Benjamin Franklin may have spoken best about the truth behind this money lie when he wisely said, “by failing to prepare, you are preparing to fail.”

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6. There is good and bad debt.

A piggy bank with slips of IOUs sticking out.A piggy bank with slips of IOUs sticking out.

We tend to assign moral value to debt, thinking of mortgages and student loans as “good” debt, and considering credit card debt as “bad.”

This money lie gets us to think the wrong way about debt. All debt comes with some cost, and it’s critical to understand how every loan affects our current and future selves.

Instead of focusing on whether debt is “good” or “bad,” concentrate on the total cost of the interest over time (it’s often higher than you think) and on deciding whether the loan is really helping you achieve your goals.

About half of us seem to already be on track with that thinking, saying that we expect to be out of debt within one to five years.

7 of 8

7. Wanting more is bad.

Ladders lead up into the clouds.Ladders lead up into the clouds.

While I think we can all agree that obsessive greed is wrong, it’s not a bad thing to want more for you and your loved ones.

When we tell ourselves we shouldn’t want more than we have, we agree to settle for less. And we may be tricking ourselves into thinking it’s OK that we’re not doing something (or enough) to improve our financial situation.

This money lie holds us back and can make it hard to improve our financial behaviors.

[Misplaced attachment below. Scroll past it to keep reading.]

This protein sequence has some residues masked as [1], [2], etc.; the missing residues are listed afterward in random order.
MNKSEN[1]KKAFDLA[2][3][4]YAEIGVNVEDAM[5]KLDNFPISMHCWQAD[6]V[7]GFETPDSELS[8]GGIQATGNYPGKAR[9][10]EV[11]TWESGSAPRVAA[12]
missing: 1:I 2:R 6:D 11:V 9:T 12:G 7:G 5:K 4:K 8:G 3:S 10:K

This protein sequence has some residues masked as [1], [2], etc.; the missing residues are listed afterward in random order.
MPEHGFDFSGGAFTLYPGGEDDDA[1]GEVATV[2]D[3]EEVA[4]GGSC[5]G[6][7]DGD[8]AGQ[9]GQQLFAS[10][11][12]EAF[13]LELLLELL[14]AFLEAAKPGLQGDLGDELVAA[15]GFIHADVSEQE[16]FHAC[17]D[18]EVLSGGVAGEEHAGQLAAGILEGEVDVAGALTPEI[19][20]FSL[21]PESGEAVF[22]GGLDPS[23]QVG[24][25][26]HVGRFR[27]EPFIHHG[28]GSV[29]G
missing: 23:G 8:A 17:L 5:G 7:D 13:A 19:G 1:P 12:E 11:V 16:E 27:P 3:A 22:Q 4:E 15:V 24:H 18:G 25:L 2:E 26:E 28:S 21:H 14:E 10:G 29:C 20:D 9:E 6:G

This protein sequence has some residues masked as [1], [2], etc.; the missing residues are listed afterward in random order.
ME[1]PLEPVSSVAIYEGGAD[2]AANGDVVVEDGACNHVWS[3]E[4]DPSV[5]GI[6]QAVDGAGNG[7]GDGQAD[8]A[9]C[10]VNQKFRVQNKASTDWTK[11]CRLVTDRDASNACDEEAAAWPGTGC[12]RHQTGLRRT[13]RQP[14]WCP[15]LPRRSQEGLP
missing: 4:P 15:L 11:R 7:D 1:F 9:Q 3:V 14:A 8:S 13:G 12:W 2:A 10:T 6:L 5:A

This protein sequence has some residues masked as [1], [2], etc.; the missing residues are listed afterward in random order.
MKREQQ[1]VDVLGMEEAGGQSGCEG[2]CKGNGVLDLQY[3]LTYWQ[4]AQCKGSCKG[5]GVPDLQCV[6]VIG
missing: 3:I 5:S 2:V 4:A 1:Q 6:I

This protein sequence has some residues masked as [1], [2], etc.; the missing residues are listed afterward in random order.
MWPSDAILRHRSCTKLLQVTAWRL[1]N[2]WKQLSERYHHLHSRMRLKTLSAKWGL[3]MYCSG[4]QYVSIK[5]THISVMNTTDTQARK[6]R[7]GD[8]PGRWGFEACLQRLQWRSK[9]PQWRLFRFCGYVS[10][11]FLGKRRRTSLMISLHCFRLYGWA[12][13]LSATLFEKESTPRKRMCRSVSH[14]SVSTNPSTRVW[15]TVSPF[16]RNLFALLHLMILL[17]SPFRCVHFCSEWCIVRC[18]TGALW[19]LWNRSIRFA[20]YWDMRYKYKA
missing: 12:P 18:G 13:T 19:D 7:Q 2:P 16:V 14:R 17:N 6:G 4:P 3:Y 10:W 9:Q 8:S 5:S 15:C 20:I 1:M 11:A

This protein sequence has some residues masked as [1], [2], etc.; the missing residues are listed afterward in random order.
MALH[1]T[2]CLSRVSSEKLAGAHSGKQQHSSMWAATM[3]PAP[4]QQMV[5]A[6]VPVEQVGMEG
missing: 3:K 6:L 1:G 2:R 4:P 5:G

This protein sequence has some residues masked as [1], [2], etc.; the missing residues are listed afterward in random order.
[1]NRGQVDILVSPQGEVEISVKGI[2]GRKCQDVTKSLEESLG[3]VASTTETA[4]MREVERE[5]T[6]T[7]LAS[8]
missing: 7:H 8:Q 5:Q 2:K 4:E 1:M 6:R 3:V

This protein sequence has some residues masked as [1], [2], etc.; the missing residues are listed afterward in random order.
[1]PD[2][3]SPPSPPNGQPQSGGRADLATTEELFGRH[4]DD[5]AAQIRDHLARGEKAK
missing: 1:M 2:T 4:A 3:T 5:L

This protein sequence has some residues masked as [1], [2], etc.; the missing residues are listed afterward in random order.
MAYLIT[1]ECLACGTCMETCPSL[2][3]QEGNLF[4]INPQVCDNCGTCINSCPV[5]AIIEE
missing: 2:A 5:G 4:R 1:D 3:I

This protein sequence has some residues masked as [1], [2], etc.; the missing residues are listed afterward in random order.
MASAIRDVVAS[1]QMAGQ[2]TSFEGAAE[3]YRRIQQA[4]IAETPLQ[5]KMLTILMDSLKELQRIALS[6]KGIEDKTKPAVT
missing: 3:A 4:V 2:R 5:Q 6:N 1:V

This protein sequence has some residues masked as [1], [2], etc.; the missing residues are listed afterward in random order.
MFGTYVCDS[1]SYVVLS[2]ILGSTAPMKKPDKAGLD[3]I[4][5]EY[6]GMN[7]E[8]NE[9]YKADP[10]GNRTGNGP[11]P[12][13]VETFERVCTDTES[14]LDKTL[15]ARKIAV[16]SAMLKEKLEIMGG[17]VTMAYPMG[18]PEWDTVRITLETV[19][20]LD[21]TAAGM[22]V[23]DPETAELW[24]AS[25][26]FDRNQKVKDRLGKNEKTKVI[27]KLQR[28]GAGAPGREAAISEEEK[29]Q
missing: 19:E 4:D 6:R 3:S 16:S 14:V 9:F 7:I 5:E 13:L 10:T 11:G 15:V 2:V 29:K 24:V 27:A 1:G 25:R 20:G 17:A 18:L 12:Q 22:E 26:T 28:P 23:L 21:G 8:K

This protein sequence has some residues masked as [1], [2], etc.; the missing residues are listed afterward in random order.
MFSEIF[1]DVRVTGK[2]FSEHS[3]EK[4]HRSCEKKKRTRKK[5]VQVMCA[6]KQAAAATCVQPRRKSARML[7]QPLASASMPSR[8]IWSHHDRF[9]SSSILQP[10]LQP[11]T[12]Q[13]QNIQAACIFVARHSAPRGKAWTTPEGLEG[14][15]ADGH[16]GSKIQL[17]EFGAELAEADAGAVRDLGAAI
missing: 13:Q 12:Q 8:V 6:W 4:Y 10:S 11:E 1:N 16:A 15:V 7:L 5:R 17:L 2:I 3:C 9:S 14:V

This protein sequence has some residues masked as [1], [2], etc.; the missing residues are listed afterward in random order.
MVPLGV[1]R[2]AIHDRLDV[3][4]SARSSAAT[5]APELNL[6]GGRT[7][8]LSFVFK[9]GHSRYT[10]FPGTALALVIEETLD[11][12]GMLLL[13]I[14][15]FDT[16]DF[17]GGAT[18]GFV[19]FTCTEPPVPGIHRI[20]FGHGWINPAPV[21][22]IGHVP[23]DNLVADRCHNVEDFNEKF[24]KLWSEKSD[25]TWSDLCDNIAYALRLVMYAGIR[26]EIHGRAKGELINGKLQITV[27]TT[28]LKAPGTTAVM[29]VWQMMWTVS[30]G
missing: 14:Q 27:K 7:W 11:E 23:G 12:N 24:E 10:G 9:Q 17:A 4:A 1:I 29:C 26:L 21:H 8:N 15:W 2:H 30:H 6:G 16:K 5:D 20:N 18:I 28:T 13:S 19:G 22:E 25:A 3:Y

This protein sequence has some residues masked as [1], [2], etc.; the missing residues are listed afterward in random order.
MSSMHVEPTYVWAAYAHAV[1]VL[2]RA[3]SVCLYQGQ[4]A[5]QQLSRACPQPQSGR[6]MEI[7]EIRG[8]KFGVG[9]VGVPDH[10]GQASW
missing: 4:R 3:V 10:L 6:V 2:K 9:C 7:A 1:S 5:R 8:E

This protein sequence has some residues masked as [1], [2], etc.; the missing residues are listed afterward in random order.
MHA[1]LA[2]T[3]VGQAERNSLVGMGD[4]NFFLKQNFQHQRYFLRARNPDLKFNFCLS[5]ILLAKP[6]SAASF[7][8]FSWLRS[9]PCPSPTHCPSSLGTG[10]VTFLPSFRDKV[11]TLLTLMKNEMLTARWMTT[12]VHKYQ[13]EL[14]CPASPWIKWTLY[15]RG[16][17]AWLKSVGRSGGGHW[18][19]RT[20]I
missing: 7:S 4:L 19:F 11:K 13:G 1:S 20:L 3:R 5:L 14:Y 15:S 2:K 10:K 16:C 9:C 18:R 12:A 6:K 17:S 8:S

When we frame wanting more as a positive motivator, it can be easier to take the chances or do the work needed to get to that next financial level we may want.

8 of 8

How to Stop Losing Out to Costly Money Lies

Hands holding one-hundred dollar billsHands holding one-hundred dollar bills

How many of these money lies sound like something you’ve told yourself?

At some point, I think we’ve all tricked ourselves with at least one of them. Maybe we were rationalizing a decision, or we were trying to make ourselves feel better about what we wanted to do with our money. And we probably didn’t make the best financial choices as a result.

Here’s the truth: Honesty goes a long way with finances.

What we tell ourselves and what we believe about money influences our financial behaviors. If we’re not telling ourselves the truth, our money lies won’t just drain our wallets. They can affect our financial awareness and inflate our confidence. And they get in the way of maintaining or growing wealth.